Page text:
This blog is by Anna Johnston research and policy officer at the Women’s Budget Group.
Buses, trains, tubes, cycle lanes and roads are once again filling up. Whilst we’re all reconnecting with the world around us, there will be few that are clamouring to resume the busy, loud, often sweaty and anger inducing daily commute. Yet, potentially permanent changes to working patterns beg the questions: does the standard commute exist anymore and could this be a pivotal moment to rethink transport?
Last week, the government published its strategy for a greener transport system, the Transport Decarbonisation Plan, which has been welcomed for new policies on electric vehicles and a significant positive shift in tone around cycling, walking and public transport. While it also recognises the many benefits that come from making transport greener – healthier lifestyles, savings for consumers and hundreds of thousands of new jobs – what will this plan actually change?
This post was first published in an essay collection called ‘Delivering net zero’ for think tank Bright Blue and WSP UK.
There is a pressing need to move fast in decarbonising our transport sector. Transport is the largest source of UK emissions, with cars alone contributing 15 per cent to the UK’s total carbon footprint, according to the Department of Transport. Read more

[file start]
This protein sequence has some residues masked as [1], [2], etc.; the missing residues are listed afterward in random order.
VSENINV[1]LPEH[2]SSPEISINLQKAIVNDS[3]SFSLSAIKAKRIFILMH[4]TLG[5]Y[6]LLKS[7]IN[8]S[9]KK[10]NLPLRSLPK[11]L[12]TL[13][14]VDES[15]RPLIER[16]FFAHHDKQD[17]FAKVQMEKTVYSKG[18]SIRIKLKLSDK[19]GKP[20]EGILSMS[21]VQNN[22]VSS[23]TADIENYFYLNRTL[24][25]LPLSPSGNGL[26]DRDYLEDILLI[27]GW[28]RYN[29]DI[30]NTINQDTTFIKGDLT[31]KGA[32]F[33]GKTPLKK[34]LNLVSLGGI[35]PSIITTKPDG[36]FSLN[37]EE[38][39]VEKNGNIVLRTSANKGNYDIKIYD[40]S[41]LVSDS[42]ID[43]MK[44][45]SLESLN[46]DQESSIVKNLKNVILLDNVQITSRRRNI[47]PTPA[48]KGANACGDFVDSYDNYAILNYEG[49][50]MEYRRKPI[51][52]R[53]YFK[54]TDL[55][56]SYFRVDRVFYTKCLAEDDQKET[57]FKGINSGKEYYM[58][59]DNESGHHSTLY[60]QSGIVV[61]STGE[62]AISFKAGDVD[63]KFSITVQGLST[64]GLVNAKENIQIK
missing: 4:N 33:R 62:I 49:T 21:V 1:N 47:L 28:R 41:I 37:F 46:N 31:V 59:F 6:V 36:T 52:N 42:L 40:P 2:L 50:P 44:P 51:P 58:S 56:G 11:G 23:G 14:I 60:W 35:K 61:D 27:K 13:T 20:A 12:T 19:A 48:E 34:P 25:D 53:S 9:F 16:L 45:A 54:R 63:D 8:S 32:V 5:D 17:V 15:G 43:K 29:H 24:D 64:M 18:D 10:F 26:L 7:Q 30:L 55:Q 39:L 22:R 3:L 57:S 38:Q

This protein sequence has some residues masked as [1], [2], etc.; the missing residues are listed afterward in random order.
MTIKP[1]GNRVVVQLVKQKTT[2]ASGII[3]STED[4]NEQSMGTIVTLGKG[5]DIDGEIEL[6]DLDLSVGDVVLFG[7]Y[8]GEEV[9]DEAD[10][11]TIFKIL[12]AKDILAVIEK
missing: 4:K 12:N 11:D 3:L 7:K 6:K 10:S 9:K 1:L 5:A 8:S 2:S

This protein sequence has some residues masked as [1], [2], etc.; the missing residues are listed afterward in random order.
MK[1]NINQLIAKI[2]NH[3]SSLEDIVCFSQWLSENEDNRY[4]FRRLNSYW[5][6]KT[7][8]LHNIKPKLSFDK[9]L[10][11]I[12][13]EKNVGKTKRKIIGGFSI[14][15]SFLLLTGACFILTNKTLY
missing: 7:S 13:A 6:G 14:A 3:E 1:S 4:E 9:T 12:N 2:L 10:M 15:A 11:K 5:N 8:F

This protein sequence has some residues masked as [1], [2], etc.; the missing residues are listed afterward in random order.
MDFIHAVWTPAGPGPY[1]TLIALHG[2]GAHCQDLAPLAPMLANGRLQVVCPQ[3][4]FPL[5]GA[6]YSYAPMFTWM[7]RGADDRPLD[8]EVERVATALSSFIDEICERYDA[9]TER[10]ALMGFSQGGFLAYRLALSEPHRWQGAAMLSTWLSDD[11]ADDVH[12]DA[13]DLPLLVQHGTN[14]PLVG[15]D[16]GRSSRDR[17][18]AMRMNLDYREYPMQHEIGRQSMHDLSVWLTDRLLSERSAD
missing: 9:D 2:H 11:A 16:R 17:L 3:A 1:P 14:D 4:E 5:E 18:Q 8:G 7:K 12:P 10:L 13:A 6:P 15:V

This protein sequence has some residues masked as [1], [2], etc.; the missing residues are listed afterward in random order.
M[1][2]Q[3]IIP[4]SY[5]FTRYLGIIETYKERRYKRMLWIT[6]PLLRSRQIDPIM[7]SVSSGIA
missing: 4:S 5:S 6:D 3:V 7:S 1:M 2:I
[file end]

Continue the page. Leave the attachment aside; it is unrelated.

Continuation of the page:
This post is by Greg Marsden, professor of transport governance at the University of Leeds and co-Investigator at the Centre for Research into Energy Demand Solutions (CREDS). The original piece can be found on the CREDS blog.
The lockdowns and social distancing measures in place across much of the globe have been both hugely socially challenging and revealing, with images of clear skies over Delhi, goats roaming the town centre of Llandudno and streets empty of cars. Read more
This week we’ve launched Greener London with eight other environmental organisations, a set of 20 practical actions for the next mayor that together would make London a greener, fairer and better place to live and work. And, at our Greener London hustings on 4 March, Londoners get their chance to quiz mayoral candidates on their plans.
We’ve also asked people from organisations active in the capital to tell us the one thing they’d like to see for a greener London.
Today, it’s the turn of Dr Ashok Sinha, chief executive of the London Cycling Campaign. Read more
I’m waiting for the day when I go to collect my bike and find a ‘your bike is hot’ label on it. Read more
I rode into work by bike today. It was the first time in seven months I had braved London roads, having just returned from a sabbatical abroad. All too soon I was reminded of what a battle it is cycling. Read more